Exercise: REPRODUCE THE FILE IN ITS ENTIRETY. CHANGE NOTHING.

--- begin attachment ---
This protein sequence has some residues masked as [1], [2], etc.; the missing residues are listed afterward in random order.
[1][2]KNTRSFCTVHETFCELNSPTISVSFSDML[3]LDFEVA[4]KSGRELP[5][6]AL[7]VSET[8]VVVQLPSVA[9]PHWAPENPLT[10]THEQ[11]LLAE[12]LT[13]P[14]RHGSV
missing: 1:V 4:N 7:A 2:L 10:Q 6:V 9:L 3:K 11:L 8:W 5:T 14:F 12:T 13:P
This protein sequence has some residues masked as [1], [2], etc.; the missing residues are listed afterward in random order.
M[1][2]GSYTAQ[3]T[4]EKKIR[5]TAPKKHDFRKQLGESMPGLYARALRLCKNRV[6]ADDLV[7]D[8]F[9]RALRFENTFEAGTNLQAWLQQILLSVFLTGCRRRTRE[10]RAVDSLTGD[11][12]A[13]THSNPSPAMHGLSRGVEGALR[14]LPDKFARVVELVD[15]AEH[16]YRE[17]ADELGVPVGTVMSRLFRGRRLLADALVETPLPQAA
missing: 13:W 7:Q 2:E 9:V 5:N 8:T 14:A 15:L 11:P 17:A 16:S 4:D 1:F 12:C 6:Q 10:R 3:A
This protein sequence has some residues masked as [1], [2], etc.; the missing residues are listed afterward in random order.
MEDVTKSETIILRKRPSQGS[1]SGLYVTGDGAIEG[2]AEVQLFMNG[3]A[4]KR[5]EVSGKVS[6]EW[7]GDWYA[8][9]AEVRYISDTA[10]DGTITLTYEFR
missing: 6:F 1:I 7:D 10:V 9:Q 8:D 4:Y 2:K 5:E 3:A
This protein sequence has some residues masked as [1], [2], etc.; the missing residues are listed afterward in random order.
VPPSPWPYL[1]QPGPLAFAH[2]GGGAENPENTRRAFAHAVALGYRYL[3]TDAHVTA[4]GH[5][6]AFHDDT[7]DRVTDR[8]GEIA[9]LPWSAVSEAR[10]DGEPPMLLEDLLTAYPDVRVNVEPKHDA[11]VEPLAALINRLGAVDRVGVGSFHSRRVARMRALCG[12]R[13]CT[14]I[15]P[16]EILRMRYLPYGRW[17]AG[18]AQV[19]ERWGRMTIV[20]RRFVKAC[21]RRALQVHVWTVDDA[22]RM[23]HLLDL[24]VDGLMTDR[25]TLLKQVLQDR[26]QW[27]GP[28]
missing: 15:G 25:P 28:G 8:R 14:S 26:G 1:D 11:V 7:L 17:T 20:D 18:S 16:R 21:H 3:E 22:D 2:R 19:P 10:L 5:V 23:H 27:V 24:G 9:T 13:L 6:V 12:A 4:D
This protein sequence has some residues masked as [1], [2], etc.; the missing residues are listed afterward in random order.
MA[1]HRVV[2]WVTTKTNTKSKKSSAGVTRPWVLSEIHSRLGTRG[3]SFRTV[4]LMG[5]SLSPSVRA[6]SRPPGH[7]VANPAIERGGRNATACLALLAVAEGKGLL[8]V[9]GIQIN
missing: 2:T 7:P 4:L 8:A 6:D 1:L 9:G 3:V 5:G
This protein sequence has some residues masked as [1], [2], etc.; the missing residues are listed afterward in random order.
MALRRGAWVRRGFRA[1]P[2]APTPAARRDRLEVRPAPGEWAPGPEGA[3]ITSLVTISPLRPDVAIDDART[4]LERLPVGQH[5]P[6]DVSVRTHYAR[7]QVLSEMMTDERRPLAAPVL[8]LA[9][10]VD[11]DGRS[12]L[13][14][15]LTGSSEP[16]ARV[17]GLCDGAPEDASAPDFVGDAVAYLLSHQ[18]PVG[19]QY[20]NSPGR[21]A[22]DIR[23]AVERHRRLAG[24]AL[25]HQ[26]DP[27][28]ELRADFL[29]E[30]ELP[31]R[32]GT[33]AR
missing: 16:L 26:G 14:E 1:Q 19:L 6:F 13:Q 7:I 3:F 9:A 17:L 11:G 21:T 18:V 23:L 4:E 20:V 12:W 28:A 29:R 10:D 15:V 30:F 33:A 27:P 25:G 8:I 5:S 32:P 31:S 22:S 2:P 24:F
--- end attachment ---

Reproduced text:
This protein sequence has some residues masked as [1], [2], etc.; the missing residues are listed afterward in random order.
[1][2]KNTRSFCTVHETFCELNSPTISVSFSDML[3]LDFEVA[4]KSGRELP[5][6]AL[7]VSET[8]VVVQLPSVA[9]PHWAPENPLT[10]THEQ[11]LLAE[12]LT[13]P[14]RHGSV
missing: 1:V 4:N 7:A 2:L 10:Q 6:V 9:L 3:K 11:L 8:W 5:T 14:F 12:T 13:P
This protein sequence has some residues masked as [1], [2], etc.; the missing residues are listed afterward in random order.
M[1][2]GSYTAQ[3]T[4]EKKIR[5]TAPKKHDFRKQLGESMPGLYARALRLCKNRV[6]ADDLV[7]D[8]F[9]RALRFENTFEAGTNLQAWLQQILLSVFLTGCRRRTRE[10]RAVDSLTGD[11][12]A[13]THSNPSPAMHGLSRGVEGALR[14]LPDKFARVVELVD[15]AEH[16]YRE[17]ADELGVPVGTVMSRLFRGRRLLADALVETPLPQAA
missing: 13:W 7:Q 2:E 9:V 5:N 8:T 14:A 15:L 11:P 17:A 16:S 4:D 1:F 12:C 6:Q 10:R 3:A
This protein sequence has some residues masked as [1], [2], etc.; the missing residues are listed afterward in random order.
MEDVTKSETIILRKRPSQGS[1]SGLYVTGDGAIEG[2]AEVQLFMNG[3]A[4]KR[5]EVSGKVS[6]EW[7]GDWYA[8][9]AEVRYISDTA[10]DGTITLTYEFR
missing: 6:F 1:I 7:D 10:V 9:Q 8:D 4:Y 2:K 5:E 3:A
This protein sequence has some residues masked as [1], [2], etc.; the missing residues are listed afterward in random order.
VPPSPWPYL[1]QPGPLAFAH[2]GGGAENPENTRRAFAHAVALGYRYL[3]TDAHVTA[4]GH[5][6]AFHDDT[7]DRVTDR[8]GEIA[9]LPWSAVSEAR[10]DGEPPMLLEDLLTAYPDVRVNVEPKHDA[11]VEPLAALINRLGAVDRVGVGSFHSRRVARMRALCG[12]R[13]CT[14]I[15]P[16]EILRMRYLPYGRW[17]AG[18]AQV[19]ERWGRMTIV[20]RRFVKAC[21]RRALQVHVWTVDDA[22]RM[23]HLLDL[24]VDGLMTDR[25]TLLKQVLQDR[26]QW[27]GP[28]
missing: 15:G 25:P 28:G 8:R 14:S 26:G 1:D 11:V 7:L 17:T 20:D 18:S 16:R 21:H 3:E 22:D 2:R 19:P 10:L 5:V 23:H 27:V 24:G 9:T 13:L 6:V 12:A 4:D
This protein sequence has some residues masked as [1], [2], etc.; the missing residues are listed afterward in random order.
MA[1]HRVV[2]WVTTKTNTKSKKSSAGVTRPWVLSEIHSRLGTRG[3]SFRTV[4]LMG[5]SLSPSVRA[6]SRPPGH[7]VANPAIERGGRNATACLALLAVAEGKGLL[8]V[9]GIQIN
missing: 2:T 7:P 4:L 8:A 6:D 1:L 9:G 3:V 5:G
This protein sequence has some residues masked as [1], [2], etc.; the missing residues are listed afterward in random order.
MALRRGAWVRRGFRA[1]P[2]APTPAARRDRLEVRPAPGEWAPGPEGA[3]ITSLVTISPLRPDVAIDDART[4]LERLPVGQH[5]P[6]DVSVRTHYAR[7]QVLSEMMTDERRPLAAPVL[8]LA[9][10]VD[11]DGRS[12]L[13][14][15]LTGSSEP[16]ARV[17]GLCDGAPEDASAPDFVGDAVAYLLSHQ[18]PVG[19]QY[20]NSPGR[21]A[22]DIR[23]AVERHRRLAG[24]AL[25]HQ[26]DP[27][28]ELRADFL[29]E[30]ELP[31]R[32]GT[33]AR
missing: 16:L 26:G 14:E 1:Q 19:L 6:F 13:Q 7:I 3:F 9:A 17:L 11:G 21:T 18:V 23:L 4:E 20:V 12:W 28:A 29:R 10:D 15:V 30:F 33:A 27:P 25:G 8:I 5:S 32:P 31:S 22:S 2:P 24:F